Jason McCloskey, head coach of Central Valley High School's varsity football program, took a brief leave of absence from work this past week to spend time with his father.
Craig McCloskey has terminal cancer.
"He was given a couple of days to live," Jason said. "He's lasted three weeks. He's still alive."
McCloskey flew to Ohio on Oct. 5 and returned home on Saturday.
Doctors originally thought Craig had pneumonia. Further testing revealed he had stage 4 lung cancer.
"I got an opportunity to visit him one last time," McCloskey said. "It was really nice. We had a mini family reunion. He's holding on. It's something the guys can learn from too. It's a life lesson."
Hawk players practiced under the watch of varsity assistant and lower-level coaches last Tuesday, Wednesday and Thursday. Idle for the week, Central Valley did not practice on Monday or Friday.
"I'm very happy to have a school district that supports me," said McCloskey, second-year leader of the Hawks. "They've tried to rally behind me."
Central Valley (3-3, 0-2) will return to the gridiron this Friday when it travels to Livingston for a 7 p.m. game.
"The kids will be challenged this week to not overlook Livingston," McCloskey said. "They're a well-coached team. They have good athletes. If we don't prepare well and take our job seriously, they'll kick our butt. I expect us to be ready."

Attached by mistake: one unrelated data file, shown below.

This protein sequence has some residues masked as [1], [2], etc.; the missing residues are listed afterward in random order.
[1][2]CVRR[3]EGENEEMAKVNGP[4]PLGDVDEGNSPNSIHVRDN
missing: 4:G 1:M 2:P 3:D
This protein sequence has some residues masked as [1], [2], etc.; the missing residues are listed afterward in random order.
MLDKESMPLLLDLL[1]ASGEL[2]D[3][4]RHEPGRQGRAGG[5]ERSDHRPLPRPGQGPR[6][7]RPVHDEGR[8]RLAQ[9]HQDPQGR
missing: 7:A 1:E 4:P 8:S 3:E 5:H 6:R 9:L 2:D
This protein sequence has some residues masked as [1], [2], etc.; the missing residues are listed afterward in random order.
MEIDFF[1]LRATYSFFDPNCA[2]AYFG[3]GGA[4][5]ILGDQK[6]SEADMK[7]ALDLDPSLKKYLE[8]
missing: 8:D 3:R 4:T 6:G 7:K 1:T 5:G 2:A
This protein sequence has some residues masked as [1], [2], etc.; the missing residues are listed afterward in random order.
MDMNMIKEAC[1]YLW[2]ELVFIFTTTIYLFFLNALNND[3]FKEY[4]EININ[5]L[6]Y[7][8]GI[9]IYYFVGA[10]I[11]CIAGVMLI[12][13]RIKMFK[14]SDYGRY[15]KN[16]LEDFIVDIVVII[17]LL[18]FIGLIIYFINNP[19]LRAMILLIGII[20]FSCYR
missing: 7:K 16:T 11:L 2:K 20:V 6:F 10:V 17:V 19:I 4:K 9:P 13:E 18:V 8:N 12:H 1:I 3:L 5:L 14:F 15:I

Vying for its first-ever playoff berth, Central Valley enjoyed a 3-1 start to the 2013 season.
The Hawks suffered back-to-back losses in recent weeks to fall to .500 overall.
Pacheco spoiled Central Valley's homecoming with a 29-7 win on Sept 27. The Hawks competed with a depleted roster. Thirteen Hawk players, including five defensive starters, were not allowed to participate or attend the contest. Twelve of those players were handed one-game suspensions for leaving the sideline and stepping onto the field when an altercation broke out at Madera South the previous week. The two players involved in the fracas, one from each team, were immediately ejected.
Undefeated Patterson rallied for a 28-25 victory over the Hawks on Oct. 4. The Hawks had a chance to run the clock out late in the game but failed to execute. Central Valley attempted an ill-advised pass and was forced to punt. The Tigers scored the go-ahead touchdown with less than one minute to play.
The Hawks totaled six turnovers against the Panthers and Tigers.
"We had two pretty stressful weeks," McCloskey said. "We played one game severely shorthanded and had another tough loss. It was time to take a break. We watched Central Catholic and Los Banos on Friday because we have both of them coming up."
The Hawks need to win three of their final four games to boost their playoff hopes.
Central Valley, which fielded its first-ever varsity football team in 2006, has never compiled a winning record or qualified for the postseason.
"We're not a playoff team yet," McCloskey said. "We're just making too many mistakes and it has cost us three games. Our guys understand that and got to keep working. I've tried to motivate them. I've been encouraging. We need to execute the way I know we're capable of."
Central Valley's final three opponents are Central Catholic, Los Banos and Ceres High.
"We definitely want to try to build momentum," McCloskey said. "We need to treat every game like a playoff game and get after it. I expect our guys to strive to play mistake-free football."
Central Valley has been in this position before.
The Hawks fell one win shy of making the Division-III playoffs last season.
Central Valley dropped four of its final five games, including a pair of contests by a combined five points.
"We're real close," McCloskey said. "We certainly have the talent. This team lacks discipline. We're trying to break some bad habits."